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Turkish is more popular than I thought

So I was just glancing through the list of courses on DL, and noticed that there are already 30,000 people who are learning Turkish from English! And apparently there are about 2,550,000 Turkish speakers learning English on here right now!

And by looking at the numbers for the other courses, I'm absolutely blown away. I knew DL had a lot of users, but never would of guessed that they have that many. It's amazing and wonderful to think how a free site created by volunteers is teaching millions of people all around the world how to speak a new language.

April 17, 2015



I never thought I would learn Turkish... but I have fun trying to learn it! It is not similar to what I know, which makes it a strange challenge. Thanks Duolingo!


It is the same with me. I would not have thought of learning it if I were not on Duolingo. I am really interested in the culture of Turkey and the surrounding countries though, so it is nice to learn. I want to learn another West Asian/Middle Eastern language in the future, maybe Farsi, maybe Arabic if I want to challenge myself with another non-Indo-European language (or both? After all I would need to learn the modified Arabic script to learn Farsi).


Well Spanish for English has over a million learners (I think). Yes Turkish is popular and rightfully so!


Spanish for English speakers has more than 30 million learners (although probably many of those aren't active), and English for Spanish speakers has one or two million more:



There will be more when the app version comes out! I'm anxious to learn some Turkish, but I'm always on the go and I find the app to be more friendly to the mobile professional. :)


I know, I'm so eager for Turkish to be on the app. I definitely prefer having Duolingo on my phone because that's what I do most days while I'm on the metro. :)


So it wasn't on the android app a year ago? Because it is now and I find it quite useful.


courses are not in the apps until they are stable (depends on the daily number of error reports)


Though I have most desired to review and revive my Arabic studies via the long-awaited (alas!) "Arabic for English speakers" Duolingo course, it still is a beautiful thing getting introduced to Turkish in this format. The textbooks I've looked through are too intimidating: they impel us to ingest a new alphabet, piles of hard-to-memorize vocabulary, a grammar that isn't very intuitive for native speakers of Indo-European languages (or even Arabic!), as well as that vowel harmony! And that just happens in the first pair of chapters!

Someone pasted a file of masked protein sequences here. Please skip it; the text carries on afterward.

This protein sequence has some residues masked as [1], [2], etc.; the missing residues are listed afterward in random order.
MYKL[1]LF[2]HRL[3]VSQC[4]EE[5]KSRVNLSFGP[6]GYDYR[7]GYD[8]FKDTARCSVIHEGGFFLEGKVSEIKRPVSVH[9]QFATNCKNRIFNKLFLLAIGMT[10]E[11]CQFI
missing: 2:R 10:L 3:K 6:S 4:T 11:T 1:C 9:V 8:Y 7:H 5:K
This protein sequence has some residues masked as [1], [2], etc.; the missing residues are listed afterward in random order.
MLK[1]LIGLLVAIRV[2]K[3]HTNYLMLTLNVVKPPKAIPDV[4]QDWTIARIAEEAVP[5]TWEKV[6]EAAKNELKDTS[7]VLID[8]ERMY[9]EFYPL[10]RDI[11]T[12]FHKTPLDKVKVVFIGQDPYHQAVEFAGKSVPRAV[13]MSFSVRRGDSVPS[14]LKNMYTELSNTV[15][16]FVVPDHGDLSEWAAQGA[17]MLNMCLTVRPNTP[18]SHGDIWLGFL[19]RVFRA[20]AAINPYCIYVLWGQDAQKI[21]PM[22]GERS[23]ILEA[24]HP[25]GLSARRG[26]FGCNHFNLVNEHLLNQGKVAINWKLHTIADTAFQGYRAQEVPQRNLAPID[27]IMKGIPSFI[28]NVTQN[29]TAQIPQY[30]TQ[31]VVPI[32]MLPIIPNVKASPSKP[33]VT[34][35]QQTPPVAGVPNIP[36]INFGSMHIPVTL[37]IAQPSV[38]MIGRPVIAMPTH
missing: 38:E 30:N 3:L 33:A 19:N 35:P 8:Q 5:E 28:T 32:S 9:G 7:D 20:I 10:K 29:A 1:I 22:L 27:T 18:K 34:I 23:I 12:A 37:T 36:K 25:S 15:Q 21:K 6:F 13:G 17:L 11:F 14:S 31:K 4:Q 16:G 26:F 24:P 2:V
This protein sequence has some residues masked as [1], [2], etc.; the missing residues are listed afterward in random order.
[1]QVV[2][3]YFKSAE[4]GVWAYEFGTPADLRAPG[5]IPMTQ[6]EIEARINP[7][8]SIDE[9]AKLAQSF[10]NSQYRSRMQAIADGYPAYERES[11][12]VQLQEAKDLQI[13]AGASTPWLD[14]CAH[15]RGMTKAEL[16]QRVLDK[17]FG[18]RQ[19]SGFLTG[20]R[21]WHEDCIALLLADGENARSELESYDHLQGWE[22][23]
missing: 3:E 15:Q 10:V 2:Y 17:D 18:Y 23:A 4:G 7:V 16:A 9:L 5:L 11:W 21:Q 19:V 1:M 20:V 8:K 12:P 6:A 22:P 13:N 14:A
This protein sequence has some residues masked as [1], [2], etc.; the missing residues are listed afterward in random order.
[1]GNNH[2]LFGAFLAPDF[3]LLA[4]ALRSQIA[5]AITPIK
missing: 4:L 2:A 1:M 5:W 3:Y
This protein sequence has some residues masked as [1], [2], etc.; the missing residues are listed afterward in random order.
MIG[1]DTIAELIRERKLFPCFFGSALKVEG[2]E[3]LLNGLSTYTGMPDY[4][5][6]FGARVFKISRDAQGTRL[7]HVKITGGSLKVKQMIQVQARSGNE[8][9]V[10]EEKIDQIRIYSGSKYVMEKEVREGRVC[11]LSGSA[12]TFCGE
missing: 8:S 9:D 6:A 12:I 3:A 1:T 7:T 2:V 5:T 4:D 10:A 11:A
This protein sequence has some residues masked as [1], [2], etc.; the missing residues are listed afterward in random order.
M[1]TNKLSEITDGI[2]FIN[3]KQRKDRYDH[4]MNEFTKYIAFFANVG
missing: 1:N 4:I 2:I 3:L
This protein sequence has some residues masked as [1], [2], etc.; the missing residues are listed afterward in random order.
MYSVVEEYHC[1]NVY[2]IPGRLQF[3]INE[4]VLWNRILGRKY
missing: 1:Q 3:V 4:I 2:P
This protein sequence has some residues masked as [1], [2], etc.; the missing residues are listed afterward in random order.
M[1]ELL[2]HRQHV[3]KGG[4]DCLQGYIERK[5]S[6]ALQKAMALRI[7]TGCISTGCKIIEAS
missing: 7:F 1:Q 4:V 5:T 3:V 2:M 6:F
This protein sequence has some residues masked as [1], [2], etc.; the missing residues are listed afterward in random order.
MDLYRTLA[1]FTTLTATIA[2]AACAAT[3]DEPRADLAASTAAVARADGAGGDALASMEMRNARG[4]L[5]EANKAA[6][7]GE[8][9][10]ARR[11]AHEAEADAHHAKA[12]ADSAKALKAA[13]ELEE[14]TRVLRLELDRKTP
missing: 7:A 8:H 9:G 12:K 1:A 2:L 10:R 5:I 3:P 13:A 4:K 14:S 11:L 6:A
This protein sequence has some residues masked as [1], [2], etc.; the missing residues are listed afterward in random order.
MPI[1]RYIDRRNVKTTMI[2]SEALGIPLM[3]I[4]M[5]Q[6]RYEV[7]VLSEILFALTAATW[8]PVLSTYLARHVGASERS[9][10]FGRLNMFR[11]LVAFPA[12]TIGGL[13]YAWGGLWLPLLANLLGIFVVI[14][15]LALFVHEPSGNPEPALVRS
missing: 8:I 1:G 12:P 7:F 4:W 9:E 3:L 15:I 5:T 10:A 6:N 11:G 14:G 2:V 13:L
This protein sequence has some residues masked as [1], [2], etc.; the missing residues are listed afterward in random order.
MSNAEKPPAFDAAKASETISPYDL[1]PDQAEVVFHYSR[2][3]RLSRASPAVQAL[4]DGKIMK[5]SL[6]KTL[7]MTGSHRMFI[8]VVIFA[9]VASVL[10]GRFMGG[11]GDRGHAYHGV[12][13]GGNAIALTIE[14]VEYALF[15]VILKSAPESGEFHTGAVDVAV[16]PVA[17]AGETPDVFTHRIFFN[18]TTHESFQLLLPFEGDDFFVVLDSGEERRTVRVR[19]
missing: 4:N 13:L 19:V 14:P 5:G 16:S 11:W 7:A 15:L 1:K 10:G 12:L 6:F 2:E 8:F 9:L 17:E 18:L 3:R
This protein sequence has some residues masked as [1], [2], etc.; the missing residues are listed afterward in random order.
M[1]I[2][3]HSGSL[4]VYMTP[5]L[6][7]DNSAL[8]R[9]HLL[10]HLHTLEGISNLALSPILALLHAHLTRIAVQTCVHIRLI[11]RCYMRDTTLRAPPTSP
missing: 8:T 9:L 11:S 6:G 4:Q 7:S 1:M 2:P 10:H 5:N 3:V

IMHO, Duolingo was born to teach Turkish in the easiest manner possible. First of all, one gets all the time needed to lay a good foundation (I'm at level 25, I'm only half-way down the tree, but I am still going strong!) , and the repetition required to attain the power to recognize at once which of the two or four vowels must fit in a certain suffix without wasting time consulting a mental chart of endings all the time. The exercise questions change often enough to keep it interesting. Even the most unfamiliar terms, where one's English,French and Arabic offer no clue, will assimilate with enough persistence and patience--even when it's hard at first to remember say, new postpositions and adverbs. This would not happen at all using a textbook. Moreover, a book just can't provide the opportunities to interact directly with the experts when a more detailed explanation is required--take a bow, Alex, you wise young owl, you!

So yeah, it's no surprise to me that so many of us have hooked up with this particular course, perhaps an effort to understand a people with a cool, bad-ass history as the openers of Constantinople, the rescuers of so many of Spain's Muslims and Jews after the 1492 catastrophe, and who might yet, if they play their cards right, become for Islamdom what today's Germany currently is for the European Union. As for me, once I've finished the tree, I hope to use what I've learned as a springboard for the study of Ottoman Turkish so I can spend my retirement years as a researcher in the service of my son, whose field is Islamic History.

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